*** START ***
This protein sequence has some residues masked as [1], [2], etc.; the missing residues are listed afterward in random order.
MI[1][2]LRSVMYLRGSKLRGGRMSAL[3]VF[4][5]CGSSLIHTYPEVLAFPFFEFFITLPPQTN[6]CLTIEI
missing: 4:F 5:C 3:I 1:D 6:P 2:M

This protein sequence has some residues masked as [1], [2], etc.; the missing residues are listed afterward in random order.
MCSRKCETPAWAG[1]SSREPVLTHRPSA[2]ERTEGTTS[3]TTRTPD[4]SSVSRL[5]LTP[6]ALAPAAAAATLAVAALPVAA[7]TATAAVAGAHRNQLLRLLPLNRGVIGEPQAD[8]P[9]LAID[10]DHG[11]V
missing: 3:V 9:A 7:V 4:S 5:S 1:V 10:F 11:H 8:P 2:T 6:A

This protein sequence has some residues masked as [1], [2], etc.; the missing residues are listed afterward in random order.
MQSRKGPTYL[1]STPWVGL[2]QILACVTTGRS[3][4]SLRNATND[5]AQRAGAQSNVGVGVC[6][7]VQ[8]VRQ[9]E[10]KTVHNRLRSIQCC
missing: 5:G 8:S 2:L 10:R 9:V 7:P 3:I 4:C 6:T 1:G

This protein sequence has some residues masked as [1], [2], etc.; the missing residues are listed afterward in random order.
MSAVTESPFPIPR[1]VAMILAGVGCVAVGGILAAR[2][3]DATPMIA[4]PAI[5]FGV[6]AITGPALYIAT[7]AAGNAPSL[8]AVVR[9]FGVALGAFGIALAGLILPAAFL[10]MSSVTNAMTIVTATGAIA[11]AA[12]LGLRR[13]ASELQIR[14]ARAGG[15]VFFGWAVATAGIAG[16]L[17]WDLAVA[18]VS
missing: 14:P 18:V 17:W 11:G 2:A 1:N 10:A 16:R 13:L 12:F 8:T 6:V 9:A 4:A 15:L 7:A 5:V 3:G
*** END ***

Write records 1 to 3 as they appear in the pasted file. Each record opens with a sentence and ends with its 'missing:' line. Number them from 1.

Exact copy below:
This protein sequence has some residues masked as [1], [2], etc.; the missing residues are listed afterward in random order.
MI[1][2]LRSVMYLRGSKLRGGRMSAL[3]VF[4][5]CGSSLIHTYPEVLAFPFFEFFITLPPQTN[6]CLTIEI
missing: 4:F 5:C 3:I 1:D 6:P 2:M

This protein sequence has some residues masked as [1], [2], etc.; the missing residues are listed afterward in random order.
MCSRKCETPAWAG[1]SSREPVLTHRPSA[2]ERTEGTTS[3]TTRTPD[4]SSVSRL[5]LTP[6]ALAPAAAAATLAVAALPVAA[7]TATAAVAGAHRNQLLRLLPLNRGVIGEPQAD[8]P[9]LAID[10]DHG[11]V
missing: 3:V 9:A 7:V 4:S 5:S 1:V 10:F 11:H 8:P 2:T 6:A

This protein sequence has some residues masked as [1], [2], etc.; the missing residues are listed afterward in random order.
MQSRKGPTYL[1]STPWVGL[2]QILACVTTGRS[3][4]SLRNATND[5]AQRAGAQSNVGVGVC[6][7]VQ[8]VRQ[9]E[10]KTVHNRLRSIQCC
missing: 5:G 8:S 2:L 10:R 9:V 7:P 3:I 4:C 6:T 1:G